Fiscal Policy and Economic Activity
Conventionally, macroeconomic consequences of economic policy have been researched in structural vector autoregressions (SVAR). Fiscal policy SVAR models estimated for the U.S. are usually supportive for large fiscal policy effects on output. In one prominent example, the tax multiplier is estimated...
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|Summary:||Conventionally, macroeconomic consequences of economic policy have been researched in structural vector autoregressions (SVAR). Fiscal policy SVAR models estimated for the U.S. are usually supportive for large fiscal policy effects on output. In one prominent example, the tax multiplier is estimated as -1.33, and the spending multiplier as 1.29 (Blanchard and Perotti, 2002). SVAR models require untestable identification assumptions; thus, prompting the search for natural experiments as an alternative source of identification. In a particularly influential study, Romer and Romer (2010) construct a historical account of exogenous legislated U.S. tax changes and estimate a much larger tax multiplier of around -3. Applications of the SVAR methodology to Germany have generally found rather small effects of fiscal policy on output. In Hayo and Uhl (2014a), we use a natural experiment approach, closely following Romer and Romer (2010), and find strong effects of tax changes on output. Based on our evidence, one can conjecture that the tax multiplier in Germany might be as large as -2.4. The estimated tax multipliers are much larger than alternative estimates derived in fiscal policy VAR models for Germany. Implementing this study required intensive data collection processes; Uhl (2013) contains the documentation of these efforts.
Most studies on the macroeconomic consequences of fiscal policy use aggregate nationwide data. In Hayo and Uhl (2014b), we estimate the consequences of federal tax policy actions for regional economic activity in the U.S. We find considerable variation in how regional output reacts to federal tax changes and that estimated state multipliers range between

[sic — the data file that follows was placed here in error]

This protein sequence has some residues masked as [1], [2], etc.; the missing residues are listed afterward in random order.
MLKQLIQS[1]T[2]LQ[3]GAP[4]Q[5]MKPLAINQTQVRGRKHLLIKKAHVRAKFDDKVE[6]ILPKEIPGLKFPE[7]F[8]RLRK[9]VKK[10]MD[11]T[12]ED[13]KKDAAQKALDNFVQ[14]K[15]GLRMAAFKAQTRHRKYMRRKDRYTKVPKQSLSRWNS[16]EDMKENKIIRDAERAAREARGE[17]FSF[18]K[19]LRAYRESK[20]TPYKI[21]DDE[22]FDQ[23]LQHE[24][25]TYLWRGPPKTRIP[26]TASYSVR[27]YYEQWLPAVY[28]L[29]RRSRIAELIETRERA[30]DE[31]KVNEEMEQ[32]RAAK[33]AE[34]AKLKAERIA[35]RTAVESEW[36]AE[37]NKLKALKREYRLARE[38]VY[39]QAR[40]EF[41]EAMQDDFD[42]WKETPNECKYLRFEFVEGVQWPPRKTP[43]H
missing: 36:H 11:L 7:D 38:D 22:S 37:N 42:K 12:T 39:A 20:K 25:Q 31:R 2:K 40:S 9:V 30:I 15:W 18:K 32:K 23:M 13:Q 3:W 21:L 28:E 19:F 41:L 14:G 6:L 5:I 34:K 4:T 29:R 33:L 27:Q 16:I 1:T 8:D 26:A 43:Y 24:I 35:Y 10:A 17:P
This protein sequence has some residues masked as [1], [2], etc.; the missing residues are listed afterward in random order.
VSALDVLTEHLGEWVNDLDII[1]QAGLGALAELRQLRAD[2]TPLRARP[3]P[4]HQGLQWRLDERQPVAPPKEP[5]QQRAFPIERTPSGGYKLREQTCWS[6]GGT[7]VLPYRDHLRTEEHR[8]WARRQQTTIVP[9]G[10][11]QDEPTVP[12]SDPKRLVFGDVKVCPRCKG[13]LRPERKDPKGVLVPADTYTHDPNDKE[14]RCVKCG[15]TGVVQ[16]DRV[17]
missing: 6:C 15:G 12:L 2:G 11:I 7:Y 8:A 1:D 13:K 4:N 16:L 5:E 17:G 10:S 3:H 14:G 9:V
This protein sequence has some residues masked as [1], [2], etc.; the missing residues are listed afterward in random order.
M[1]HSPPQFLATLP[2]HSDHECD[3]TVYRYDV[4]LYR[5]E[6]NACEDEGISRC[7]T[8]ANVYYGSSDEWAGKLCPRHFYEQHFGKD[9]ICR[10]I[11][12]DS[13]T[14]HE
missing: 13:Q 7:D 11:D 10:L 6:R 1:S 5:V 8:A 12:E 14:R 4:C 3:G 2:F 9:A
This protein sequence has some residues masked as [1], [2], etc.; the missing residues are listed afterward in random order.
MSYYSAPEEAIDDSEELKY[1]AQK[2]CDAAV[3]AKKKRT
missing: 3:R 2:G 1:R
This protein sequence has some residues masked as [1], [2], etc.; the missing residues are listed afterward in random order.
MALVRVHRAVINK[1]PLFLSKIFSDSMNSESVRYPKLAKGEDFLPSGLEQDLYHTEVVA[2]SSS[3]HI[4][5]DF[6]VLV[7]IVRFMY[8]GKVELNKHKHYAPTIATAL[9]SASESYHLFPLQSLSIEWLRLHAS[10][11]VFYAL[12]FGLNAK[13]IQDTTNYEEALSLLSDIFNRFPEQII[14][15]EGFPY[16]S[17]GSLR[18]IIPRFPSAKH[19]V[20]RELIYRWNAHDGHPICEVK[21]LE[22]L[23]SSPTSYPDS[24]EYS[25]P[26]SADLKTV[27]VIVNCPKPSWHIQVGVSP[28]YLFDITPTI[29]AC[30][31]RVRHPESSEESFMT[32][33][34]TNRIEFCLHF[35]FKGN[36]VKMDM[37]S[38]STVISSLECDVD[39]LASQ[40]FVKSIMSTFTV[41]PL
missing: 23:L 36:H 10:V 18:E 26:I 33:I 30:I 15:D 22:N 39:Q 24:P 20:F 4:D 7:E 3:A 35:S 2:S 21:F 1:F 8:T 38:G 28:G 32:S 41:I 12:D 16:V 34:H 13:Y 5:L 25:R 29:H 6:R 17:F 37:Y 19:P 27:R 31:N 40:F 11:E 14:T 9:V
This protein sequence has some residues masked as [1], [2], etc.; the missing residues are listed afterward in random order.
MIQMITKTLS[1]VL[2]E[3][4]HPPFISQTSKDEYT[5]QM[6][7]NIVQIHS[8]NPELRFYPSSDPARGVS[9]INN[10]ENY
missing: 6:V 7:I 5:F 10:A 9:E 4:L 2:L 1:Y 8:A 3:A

–0.2 in Utah and –3.7 in Hawaii. An econometric analysis of determinants behind these differences reveals that the size and composition of a state tax base is related to the strength of the local income reaction. These results improve our understanding of the precise transmission mechanism of fiscal policy shocks. In Uhl (2014), I estimate the consequences of U.S. state-level fiscal policies for local economic activity and conclude that state-level spending multipliers are relatively small, while tax multipliers are large. These results allow for assessing the consequences of subnational fiscal policies and provide stylized-facts on fiscal multipliers in a monetary union. It is interesting to note that estimated multipliers at the state level are comparable to estimates derived at the country level despite their different transmission mechanism. I also find that both increases in state spending and in state taxes improve out-of-state output which suggests that spillovers among states or countries are relevant.
Inference on ‘fiscal multipliers’ in aggregate time series requires untestable identification assumptions. Asking economic agents directly about their responses to fiscal policy is an appealing non-standard alternative. Shapiro and Slemrod (1995), and follow-up papers, ask U.S. residents about their consumption responses to various tax changes. We extend on this research by directly asking the German population about their consumption and labor supply responses to a recent 2013 payroll tax change using a representative population survey (Hayo et al., 2014, Hayo and Uhl, 2014c, and Hayo and Uhl, 2014d). About 55 per cent of the respondents indicate that they have increased spending; suggesting that tax changes in Germany have a relatively large impact on consumption and, hence, on economic activity. Based on the evidence from this representative survey, the effects of tax changes on labor supply, however, are likely small. The relative dominance of consumption responses, vis-à-vis labor supply responses, is a conclusion that is also present in the aggregate time series evidence in Hayo and Uhl (2014a). One further noteworthy implication from our representative survey is that currently low interest rates reduce incentives to save as well as incentives for labor supply.|